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I have an iMac G3 that I'm planning on playing around with but need advice on handling the CRT and how to make sure I don't kill myself.

I have read quite a lot about discharging the CRT and the one thing I'm not sure about is how to make sure that when discharging you have the tool properly grounded.

Do you keep the computer plugged into the mains, but with it off, so the earth connection is still attached and thus used when discharging.

Where is the ground lug, which seems to be referenced in a few resources, such as this one, as I want to ensure I'm connected to the correct bit, so I don't become the ground.

Will wearing electricians gloves (or gloves suitable for handling high voltage) help protect me when doing this, or will they end up being cumbersome and give a false sense of protection?

Is it a good or bad idea to wear rubber soled shoes, will this also help insulate me, or again give a false sense of protection?

I guess the more precautions the better, but just trying to figure out what's actually helpful and what's not.

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Thanks for asking this - it's a good question and one that others can use. I love encouraging people to be curious and safe at the same time. –  bmike Nov 12 '12 at 1:30
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2 Answers

I can verify that the advise in that article is correct. I have discharged and serviced CRT Macs.

I personally am not going to give you any safety advise as it is a potentially dangerous process and should not be undertaken if not confident. I would avoid servicing these machines especially if you do not have access to the official service manual.

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Thanks for the response, guess if you're unwilling to give advice, that's a good enough sign that I shouldn't be messing with it. Didn't quite realise how dangerous it was until I started reading up. –  andyface Nov 12 '12 at 1:24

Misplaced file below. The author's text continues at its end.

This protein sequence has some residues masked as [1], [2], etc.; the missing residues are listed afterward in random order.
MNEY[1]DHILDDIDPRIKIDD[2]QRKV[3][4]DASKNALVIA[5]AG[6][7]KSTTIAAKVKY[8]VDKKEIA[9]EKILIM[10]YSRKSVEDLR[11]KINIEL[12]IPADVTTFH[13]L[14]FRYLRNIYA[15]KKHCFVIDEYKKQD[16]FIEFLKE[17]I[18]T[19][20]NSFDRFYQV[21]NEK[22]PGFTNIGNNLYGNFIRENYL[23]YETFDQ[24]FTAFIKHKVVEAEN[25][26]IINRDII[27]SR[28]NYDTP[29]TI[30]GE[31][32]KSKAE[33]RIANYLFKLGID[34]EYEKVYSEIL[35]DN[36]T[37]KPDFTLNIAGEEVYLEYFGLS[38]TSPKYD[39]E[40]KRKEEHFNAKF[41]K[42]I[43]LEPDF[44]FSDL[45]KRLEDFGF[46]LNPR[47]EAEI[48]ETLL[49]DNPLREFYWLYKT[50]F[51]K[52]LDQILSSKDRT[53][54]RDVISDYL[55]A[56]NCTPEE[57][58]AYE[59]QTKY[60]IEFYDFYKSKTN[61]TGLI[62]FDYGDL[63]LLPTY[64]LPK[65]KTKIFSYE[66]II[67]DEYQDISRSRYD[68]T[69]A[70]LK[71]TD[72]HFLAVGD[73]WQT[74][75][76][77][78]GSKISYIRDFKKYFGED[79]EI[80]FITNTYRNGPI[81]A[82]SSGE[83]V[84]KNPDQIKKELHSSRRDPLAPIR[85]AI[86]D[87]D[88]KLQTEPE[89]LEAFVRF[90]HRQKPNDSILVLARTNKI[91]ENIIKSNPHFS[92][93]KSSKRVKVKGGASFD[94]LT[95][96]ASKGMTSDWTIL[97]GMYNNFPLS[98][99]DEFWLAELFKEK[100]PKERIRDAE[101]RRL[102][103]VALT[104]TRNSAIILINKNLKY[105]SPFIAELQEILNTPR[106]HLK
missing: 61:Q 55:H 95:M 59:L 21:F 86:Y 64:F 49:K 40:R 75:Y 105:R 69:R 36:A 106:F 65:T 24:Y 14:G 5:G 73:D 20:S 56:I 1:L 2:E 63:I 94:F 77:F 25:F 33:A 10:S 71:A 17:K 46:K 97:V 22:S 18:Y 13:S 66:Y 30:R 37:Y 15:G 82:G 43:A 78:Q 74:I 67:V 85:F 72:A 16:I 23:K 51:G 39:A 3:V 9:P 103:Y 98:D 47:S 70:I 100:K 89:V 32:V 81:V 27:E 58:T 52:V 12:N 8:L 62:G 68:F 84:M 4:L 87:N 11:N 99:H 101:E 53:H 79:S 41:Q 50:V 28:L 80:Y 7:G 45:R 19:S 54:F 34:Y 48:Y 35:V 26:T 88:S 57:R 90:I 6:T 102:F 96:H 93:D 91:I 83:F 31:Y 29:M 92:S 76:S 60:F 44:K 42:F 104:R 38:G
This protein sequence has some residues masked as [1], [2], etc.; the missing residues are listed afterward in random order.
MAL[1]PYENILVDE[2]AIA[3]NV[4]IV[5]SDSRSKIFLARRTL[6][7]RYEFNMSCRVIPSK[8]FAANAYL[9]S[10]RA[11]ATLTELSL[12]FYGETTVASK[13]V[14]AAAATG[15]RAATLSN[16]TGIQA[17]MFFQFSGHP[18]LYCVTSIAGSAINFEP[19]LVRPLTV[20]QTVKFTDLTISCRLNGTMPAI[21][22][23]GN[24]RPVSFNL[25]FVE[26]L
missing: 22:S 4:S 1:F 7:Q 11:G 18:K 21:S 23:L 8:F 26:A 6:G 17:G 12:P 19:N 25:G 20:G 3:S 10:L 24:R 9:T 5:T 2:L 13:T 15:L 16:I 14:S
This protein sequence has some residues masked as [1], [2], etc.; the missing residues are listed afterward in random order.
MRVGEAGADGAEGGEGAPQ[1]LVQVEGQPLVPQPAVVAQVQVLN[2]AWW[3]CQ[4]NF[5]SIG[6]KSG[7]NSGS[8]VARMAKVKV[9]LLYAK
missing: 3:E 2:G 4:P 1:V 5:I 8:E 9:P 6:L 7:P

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:) glad I've convinced you. I've seen the results of it going badly, it's not good. –  Justsomeguy Nov 12 '12 at 5:21
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The link to safety precautions is very high quality and I can't find anything wrong with what it says.

As to going into a Mac with a CRT, if you are not sure you have a good ground, hire an electrician to ensure your path to ground can take an CRT discharge voltage and current safely before proceeding.

Many trade schools offer electrical safety classes to the public, so look for one and make sure someone trained is there to observe you from a safe distance the first time you attempt a CRT discharge.

The good news is a CRT capacitor has one good shock in it if you are not connected to the mains while working on it, so the person observing only needs a cell phone to call for medical attention if you get shocked. If you are going to mess around with it connected to the mains, give them a wooden pole long enough to knock you away from the device or to dislodge the power if things go badly.

The bad news is this shock isn't one you want to have cross your body and hit your heart since you don't need much current to cause death and the high voltage that can be contained inside a CRT makes it likely the current will jump to ground if offered the chance. You want to do all you can to ensure that your body is a worse path to ground than your grounding device.

I would find someone who has done this before as a TV repair tech or a computer tech and not try to learn this yourself. Even when you are trained, never work on these alone.

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Thanks for the response. Sounds like the best thing to do is stay the hell away from it. –  andyface Nov 12 '12 at 1:26
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I've been shocked many times when I worked as a diver in the US Navy and it's not fun. Underwater welding, salt water, generators, electrical equipment, CRT, radar and such made many chances to come to harm when dealing with electricity. Learning to work in CRT is serious but very doable. I would recommend spending more time learning how other electronics work as you'll spend a lot of time learning to be safe with a CRT for some soon to be antiquated skills about older hardware. You could learn how to work on them, but most people don't need this skill and can safely just stay away. –  bmike Nov 12 '12 at 1:29
    
yeah, been shocked a coupla times myself, not something I want to repeat. May look into some kind of electronics course as I know I'd enjoy it. Thanks for your input. –  andyface Nov 13 '12 at 19:49
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